Tuesday, March 20, 2007

$19 Million False Ad Damages Awarded in Satanism Voicemails Case

This posting was written by Bill Zale, editor of CCH Advertising Law Guide.

Household products manufacturer Procter and Gamble announced that it won a $19.25 million jury verdict on March 16 against four Amway distributors for spreading false rumors linking P&G to Satanism, in a false advertising suit in the federal district court in Salt Lake City. The rumors were spread in messages sent by the distributors via the Amway voicemail system.

"This is about protecting our reputation," said Jim Johnson, P&G's Chief Legal Officer. "We will take appropriate legal measures when competitors unfairly undermine the reputation of our brands or our company."

Prior to trial, the court had held on February 6 (CCH Advertising Law Guide ¶62,421) that P&G’s evidence was sufficient to demonstrate that the voicemail messages could have been sufficiently disseminated to constitute commercial advertising or promotion within the meaning of the Lanham Act Sec. 43(a) prohibition against false advertising.

In an earlier opinion in the case (CCH Advertising Law Guide ¶60,155 ), the U.S. Court of Appeals in Denver had determined that the messages, which accused P & G of using its profits to support the "church of satan," were commercial speech.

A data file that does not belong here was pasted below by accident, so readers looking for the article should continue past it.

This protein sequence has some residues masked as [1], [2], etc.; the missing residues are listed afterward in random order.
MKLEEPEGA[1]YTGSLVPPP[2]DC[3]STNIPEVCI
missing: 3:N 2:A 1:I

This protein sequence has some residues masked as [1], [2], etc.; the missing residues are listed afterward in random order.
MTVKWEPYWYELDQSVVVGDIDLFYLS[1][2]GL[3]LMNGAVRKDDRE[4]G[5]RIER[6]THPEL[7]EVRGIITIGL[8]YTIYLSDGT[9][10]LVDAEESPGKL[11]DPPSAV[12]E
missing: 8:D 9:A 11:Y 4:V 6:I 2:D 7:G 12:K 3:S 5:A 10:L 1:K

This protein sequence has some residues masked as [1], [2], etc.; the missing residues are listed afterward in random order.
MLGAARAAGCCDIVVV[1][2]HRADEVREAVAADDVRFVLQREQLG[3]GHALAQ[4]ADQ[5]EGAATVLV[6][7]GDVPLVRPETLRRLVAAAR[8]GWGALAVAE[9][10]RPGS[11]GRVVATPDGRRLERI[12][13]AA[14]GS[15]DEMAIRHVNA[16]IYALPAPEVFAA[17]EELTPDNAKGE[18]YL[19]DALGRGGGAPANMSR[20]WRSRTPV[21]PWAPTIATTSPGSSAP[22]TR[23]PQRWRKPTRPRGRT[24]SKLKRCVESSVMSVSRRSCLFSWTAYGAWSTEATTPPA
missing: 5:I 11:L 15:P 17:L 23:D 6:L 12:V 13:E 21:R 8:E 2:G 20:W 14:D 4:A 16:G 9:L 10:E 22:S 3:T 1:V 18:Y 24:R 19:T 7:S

Even though the rumors were commercial speech, the trial court on March 2 denied P&G’s motion to exclude the distributor’s evidence that they spread the rumor for a religious or other noncommercial purpose. The evidence was admissible on the issue of whether the distributors statements were made “for the purpose of influencing consumers to buy the defendant’s goods or services,’’ according to the court.

The difference between this element of proof and the commercial speech element was “narrow, but significant,” the court said, although the evidence would appear to have had little effect on the jury’s verdict.

The March 2 ruling in Procter & Gamble v. Haugen, (D Utah) No. 1:95-CV-94 TS, will be reported in CCH Trade Regulation Reports and CCH Advertising Law Guide.

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